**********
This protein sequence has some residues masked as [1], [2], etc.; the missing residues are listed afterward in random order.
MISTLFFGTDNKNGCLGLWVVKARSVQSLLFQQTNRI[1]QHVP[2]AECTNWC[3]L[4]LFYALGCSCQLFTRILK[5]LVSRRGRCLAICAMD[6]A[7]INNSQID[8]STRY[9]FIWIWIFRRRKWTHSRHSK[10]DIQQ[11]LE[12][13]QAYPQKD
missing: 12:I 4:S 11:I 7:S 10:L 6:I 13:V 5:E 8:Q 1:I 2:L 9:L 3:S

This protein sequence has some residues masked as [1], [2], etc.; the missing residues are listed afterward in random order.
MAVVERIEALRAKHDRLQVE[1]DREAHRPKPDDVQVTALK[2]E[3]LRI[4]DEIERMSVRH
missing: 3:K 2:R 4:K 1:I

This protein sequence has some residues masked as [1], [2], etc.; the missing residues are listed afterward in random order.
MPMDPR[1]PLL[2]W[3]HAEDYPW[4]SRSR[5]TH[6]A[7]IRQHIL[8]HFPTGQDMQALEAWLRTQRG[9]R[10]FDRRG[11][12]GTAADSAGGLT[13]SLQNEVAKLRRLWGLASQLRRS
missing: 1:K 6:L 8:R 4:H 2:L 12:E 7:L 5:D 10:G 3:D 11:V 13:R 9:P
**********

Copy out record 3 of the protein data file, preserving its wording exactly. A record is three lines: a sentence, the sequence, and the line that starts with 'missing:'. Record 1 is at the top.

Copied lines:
This protein sequence has some residues masked as [1], [2], etc.; the missing residues are listed afterward in random order.
MPMDPR[1]PLL[2]W[3]HAEDYPW[4]SRSR[5]TH[6]A[7]IRQHIL[8]HFPTGQDMQALEAWLRTQRG[9]R[10]FDRRG[11][12]GTAADSAGGLT[13]SLQNEVAKLRRLWGLASQLRRS
missing: 1:K 6:L 8:R 4:H 2:L 12:E 7:L 5:D 10:G 3:D 11:V 13:R 9:P